Year Thirty-Three: Finding The Freaking Silver Lining

Every year since I've been blogging (which was way before Celery and the City), I have done a birthday post. And no, it's not quite my birthday so you can spare me the lukewarm sentiments. And no, I don't do this because I love birthdays, but because I think it's healthy to reflect on your life every once in a while. Like, once a year. On your birthday. So this isn't really for you, it's for me. But, since you're here, you can stay.

I kicked off last year by getting over my flying paranoia, hopping on a plane for the first time in a decade, and heading to California. Got my first tattoo, which reads Delicious Ambiguity, a line from a Gilda Radner quote that has been my favorite since childhood:

"I wanted a perfect ending. Now I've learned, the hard way, that some poems don't rhyme, some stories don't have a clear beginning, middle, and end. Life is about not knowing, having to change, taking the moment and making the best of it, without knowing what's going to happen next. Delicious ambiguity."

Little did I know how fitting that would be for my life in the coming months. 

Not California.

Not California.

A day after I returned from my missed flight and overnight stay at LAX filled with germs, misery, exhaustion, and food truck tacos, I saw a specialist who essentially told me that I have a jacked up uterus and can't have kids. That was sort of a condensed soup version, but you can read the whole saga here. After a lot of tears and confusion and shock, I decided that I'd had enough of that; and I forced myself to let go of childhood assumptions involving six boys and a girl and accept reality. You can read more about that process in this post: Thoughts On Infertility That Might Piss You Off. I don't want to say I took off toward the rainbow in search of my silver lining because those of you who know me wouldn't believe that. What I actually did was start to really assess my life, dreams, goals to find an appreciation for the things I AM able to do currently and in the future because I don't have kids. 

I love the way my hair falls around my face, giving the appearance of an unkempt goatee. 

I love the way my hair falls around my face, giving the appearance of an unkempt goatee. 

And you know what I discovered on that little excursion into the world of my reality? I work for myself and essentially wear pajamas for 97% of the time. I don't have to go to bed or wake up at a certain time or sit in a cube and be micromanaged. If I wanted to skip town tomorrow, I could. Of course the whole flying thing gets in my way, but whatever. If I want to spend my entire day eating ice cream and watching reruns of The Office, I can, without having to tend to a small human. Albeit, I can't do that because I technically can't have ice cream anymore, but it's comforting to know that I could. If I want to write all day at a coffee shop - I do. If I want to start another creative venture, I can. It's all pretty spectacular.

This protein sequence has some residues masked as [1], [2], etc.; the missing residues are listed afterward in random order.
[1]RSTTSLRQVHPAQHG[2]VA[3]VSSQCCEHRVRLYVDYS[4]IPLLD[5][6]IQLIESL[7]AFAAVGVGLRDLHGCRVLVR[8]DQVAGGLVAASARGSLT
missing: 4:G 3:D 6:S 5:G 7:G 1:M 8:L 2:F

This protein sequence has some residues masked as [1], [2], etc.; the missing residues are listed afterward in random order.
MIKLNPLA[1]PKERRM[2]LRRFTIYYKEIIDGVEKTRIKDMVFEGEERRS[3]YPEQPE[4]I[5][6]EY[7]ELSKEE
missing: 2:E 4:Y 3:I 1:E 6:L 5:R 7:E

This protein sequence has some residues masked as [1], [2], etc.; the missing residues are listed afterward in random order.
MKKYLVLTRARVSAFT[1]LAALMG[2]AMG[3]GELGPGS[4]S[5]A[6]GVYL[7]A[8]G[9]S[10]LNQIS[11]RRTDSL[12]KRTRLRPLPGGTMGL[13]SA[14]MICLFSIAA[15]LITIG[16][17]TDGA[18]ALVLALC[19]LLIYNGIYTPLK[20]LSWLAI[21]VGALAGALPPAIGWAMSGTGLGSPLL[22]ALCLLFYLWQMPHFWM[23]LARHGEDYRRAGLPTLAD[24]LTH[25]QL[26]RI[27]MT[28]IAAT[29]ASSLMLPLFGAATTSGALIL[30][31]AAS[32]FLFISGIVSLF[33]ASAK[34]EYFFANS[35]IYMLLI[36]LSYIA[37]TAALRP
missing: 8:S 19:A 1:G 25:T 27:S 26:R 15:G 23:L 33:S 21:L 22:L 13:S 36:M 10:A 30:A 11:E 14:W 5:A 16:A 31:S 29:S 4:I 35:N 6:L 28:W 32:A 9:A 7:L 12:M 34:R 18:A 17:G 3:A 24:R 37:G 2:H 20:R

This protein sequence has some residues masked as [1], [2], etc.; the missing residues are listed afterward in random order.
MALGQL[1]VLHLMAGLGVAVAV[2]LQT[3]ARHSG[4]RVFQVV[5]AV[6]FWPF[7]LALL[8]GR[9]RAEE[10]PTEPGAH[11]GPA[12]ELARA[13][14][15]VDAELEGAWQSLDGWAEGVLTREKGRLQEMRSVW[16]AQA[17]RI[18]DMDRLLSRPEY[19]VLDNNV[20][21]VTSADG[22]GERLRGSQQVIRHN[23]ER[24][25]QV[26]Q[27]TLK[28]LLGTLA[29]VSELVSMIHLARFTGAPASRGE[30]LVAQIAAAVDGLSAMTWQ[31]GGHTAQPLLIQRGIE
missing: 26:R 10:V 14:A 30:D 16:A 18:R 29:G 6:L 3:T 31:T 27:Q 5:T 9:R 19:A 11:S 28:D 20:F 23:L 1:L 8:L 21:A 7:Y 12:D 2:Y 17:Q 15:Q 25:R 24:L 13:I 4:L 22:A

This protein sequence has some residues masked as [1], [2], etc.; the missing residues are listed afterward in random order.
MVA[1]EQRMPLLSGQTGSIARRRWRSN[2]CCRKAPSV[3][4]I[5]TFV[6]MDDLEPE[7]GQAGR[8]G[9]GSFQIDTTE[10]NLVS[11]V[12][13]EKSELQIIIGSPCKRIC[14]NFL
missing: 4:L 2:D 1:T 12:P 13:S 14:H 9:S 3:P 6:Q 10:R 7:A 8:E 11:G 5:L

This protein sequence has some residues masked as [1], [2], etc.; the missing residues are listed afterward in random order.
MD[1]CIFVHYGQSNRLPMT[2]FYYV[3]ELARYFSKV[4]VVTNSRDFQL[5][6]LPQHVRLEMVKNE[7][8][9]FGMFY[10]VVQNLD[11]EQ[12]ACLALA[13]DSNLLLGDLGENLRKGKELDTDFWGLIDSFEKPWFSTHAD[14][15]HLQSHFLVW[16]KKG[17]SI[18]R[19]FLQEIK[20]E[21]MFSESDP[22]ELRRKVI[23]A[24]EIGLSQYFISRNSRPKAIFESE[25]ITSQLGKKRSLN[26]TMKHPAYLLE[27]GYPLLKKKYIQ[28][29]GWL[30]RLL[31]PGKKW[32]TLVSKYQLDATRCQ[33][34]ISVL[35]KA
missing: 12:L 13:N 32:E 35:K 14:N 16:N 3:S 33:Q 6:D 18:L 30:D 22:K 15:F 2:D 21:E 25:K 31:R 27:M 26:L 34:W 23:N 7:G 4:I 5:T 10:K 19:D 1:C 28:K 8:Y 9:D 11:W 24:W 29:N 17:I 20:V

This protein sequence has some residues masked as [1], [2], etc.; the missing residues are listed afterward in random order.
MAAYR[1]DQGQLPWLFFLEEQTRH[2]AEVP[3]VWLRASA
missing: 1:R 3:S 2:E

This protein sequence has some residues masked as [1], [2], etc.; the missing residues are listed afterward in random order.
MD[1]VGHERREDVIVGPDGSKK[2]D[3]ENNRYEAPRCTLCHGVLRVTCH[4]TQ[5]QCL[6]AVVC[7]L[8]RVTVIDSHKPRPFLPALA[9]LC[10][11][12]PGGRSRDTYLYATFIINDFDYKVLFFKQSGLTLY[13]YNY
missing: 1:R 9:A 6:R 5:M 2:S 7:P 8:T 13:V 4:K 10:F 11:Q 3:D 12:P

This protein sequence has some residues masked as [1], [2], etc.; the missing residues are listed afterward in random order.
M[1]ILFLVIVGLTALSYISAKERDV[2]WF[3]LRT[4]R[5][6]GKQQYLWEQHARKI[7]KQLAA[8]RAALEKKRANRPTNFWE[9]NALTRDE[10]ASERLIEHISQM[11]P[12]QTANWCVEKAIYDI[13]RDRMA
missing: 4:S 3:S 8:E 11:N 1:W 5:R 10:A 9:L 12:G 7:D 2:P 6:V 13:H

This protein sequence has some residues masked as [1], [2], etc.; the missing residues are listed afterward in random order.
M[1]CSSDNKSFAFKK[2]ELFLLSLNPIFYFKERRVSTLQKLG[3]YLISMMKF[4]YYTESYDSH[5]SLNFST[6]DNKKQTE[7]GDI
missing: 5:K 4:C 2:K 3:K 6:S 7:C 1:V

I say all that to say that I've come to a place of peace. Peace with my reality. And after peace comes contentment. And with contentment comes happiness. I have time to do all the things in life that I love - traveling, writing, photography, blogging, helping others.... what more could I want? Well, to be able to eat dairy again, if you're granting birthday wishes.

On the health front, I've made some progress. During my third year of this health mess, I started working with Dr. Kalish at the Kalish Wellness Institute last June. After my initial testing, he said I was in the bottom 5% of patients he'd treated - not the most optimistic prognosis. But it's ok, as previously mentioned, I'm not an entirely optimistic individual. I much prefer the truth. We've gotten to the bottom of some issues, gotten a more accurate diagnosis -(SIBO, stage 4 Adrenal Fatigue, detox and methylation issues, liver insufficiency) and started treating those things one at a time. Am I all better? Nope. In fact, I spent about three months in bed last winter while going through a treatment. But the key word is progress and as long as you're making some, you're doing well. And speaking of doing well, I also wrote about the struggles of suffering with invisible illness and how isolating it is, if any of you happen to be dealing with the same thing.

Another thing that happened last year was the start of this blog. Uh, the one you're reading right now, probably by accident. I greatly missed blogging in my four year hiatus - not necessarily the "pressure" of it all, but the relationships you build with people all over the world who are experiencing similar life "things." I've been able to help them, and they have helped me. And that's a beautiful thing. 

And finally, I've learned the art of letting go. Letting go of childhood dreams and ideals and expectations. Surrendering to the unknowingness of life. Embracing the friendships and people who really mean something to you - the ones who give a damn - and letting go of ones who don't. Remembering that just as life is always changing - so are we - and inevitably, relationships will change and that's ok. And knowing how fortunate I am to have a few of those people in my life who remain a constant amid the change.

It was a good year.

Wondering who's the mysterious wordy genius behind these posts? Follow this little rabbit trail to read more About Me! The use of the term genius is open to interpretation. Like just about everything else on this site.